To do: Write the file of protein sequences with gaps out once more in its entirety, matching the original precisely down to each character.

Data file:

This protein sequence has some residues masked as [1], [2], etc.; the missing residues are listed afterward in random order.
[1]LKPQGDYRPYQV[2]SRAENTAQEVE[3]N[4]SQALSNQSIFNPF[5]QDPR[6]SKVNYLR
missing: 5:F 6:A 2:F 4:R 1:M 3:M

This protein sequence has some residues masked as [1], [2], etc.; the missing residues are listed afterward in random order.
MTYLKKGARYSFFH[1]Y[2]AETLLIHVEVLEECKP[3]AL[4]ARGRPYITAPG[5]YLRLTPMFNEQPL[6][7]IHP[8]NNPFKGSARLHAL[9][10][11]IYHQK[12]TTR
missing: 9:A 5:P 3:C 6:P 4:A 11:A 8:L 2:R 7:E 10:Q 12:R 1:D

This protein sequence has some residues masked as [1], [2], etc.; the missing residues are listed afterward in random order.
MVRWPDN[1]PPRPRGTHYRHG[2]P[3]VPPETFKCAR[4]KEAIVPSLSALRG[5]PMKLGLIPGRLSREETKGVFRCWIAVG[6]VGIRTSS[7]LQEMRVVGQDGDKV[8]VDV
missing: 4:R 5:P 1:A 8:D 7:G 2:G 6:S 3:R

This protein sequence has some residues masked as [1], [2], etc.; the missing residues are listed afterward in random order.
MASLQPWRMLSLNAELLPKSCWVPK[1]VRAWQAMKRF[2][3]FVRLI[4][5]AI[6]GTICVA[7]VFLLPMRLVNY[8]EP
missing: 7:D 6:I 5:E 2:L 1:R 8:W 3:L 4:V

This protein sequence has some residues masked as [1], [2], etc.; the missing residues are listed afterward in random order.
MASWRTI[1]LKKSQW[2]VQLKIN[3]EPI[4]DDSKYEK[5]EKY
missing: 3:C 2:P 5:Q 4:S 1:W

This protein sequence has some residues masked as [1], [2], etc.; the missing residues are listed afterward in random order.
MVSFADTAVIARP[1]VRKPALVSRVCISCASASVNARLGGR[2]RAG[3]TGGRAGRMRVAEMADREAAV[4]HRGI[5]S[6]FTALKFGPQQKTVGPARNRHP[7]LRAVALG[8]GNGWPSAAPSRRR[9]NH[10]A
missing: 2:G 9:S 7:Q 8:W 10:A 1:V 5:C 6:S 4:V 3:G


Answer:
This protein sequence has some residues masked as [1], [2], etc.; the missing residues are listed afterward in random order.
[1]LKPQGDYRPYQV[2]SRAENTAQEVE[3]N[4]SQALSNQSIFNPF[5]QDPR[6]SKVNYLR
missing: 5:F 6:A 2:F 4:R 1:M 3:M

This protein sequence has some residues masked as [1], [2], etc.; the missing residues are listed afterward in random order.
MTYLKKGARYSFFH[1]Y[2]AETLLIHVEVLEECKP[3]AL[4]ARGRPYITAPG[5]YLRLTPMFNEQPL[6][7]IHP[8]NNPFKGSARLHAL[9][10][11]IYHQK[12]TTR
missing: 9:A 5:P 3:C 6:P 4:A 11:A 8:L 2:R 7:E 10:Q 12:R 1:D

This protein sequence has some residues masked as [1], [2], etc.; the missing residues are listed afterward in random order.
MVRWPDN[1]PPRPRGTHYRHG[2]P[3]VPPETFKCAR[4]KEAIVPSLSALRG[5]PMKLGLIPGRLSREETKGVFRCWIAVG[6]VGIRTSS[7]LQEMRVVGQDGDKV[8]VDV
missing: 4:R 5:P 1:A 8:D 7:G 2:G 6:S 3:R

This protein sequence has some residues masked as [1], [2], etc.; the missing residues are listed afterward in random order.
MASLQPWRMLSLNAELLPKSCWVPK[1]VRAWQAMKRF[2][3]FVRLI[4][5]AI[6]GTICVA[7]VFLLPMRLVNY[8]EP
missing: 7:D 6:I 5:E 2:L 1:R 8:W 3:L 4:V

This protein sequence has some residues masked as [1], [2], etc.; the missing residues are listed afterward in random order.
MASWRTI[1]LKKSQW[2]VQLKIN[3]EPI[4]DDSKYEK[5]EKY
missing: 3:C 2:P 5:Q 4:S 1:W

This protein sequence has some residues masked as [1], [2], etc.; the missing residues are listed afterward in random order.
MVSFADTAVIARP[1]VRKPALVSRVCISCASASVNARLGGR[2]RAG[3]TGGRAGRMRVAEMADREAAV[4]HRGI[5]S[6]FTALKFGPQQKTVGPARNRHP[7]LRAVALG[8]GNGWPSAAPSRRR[9]NH[10]A
missing: 2:G 9:S 7:Q 8:W 10:A 1:V 5:C 6:S 4:V 3:G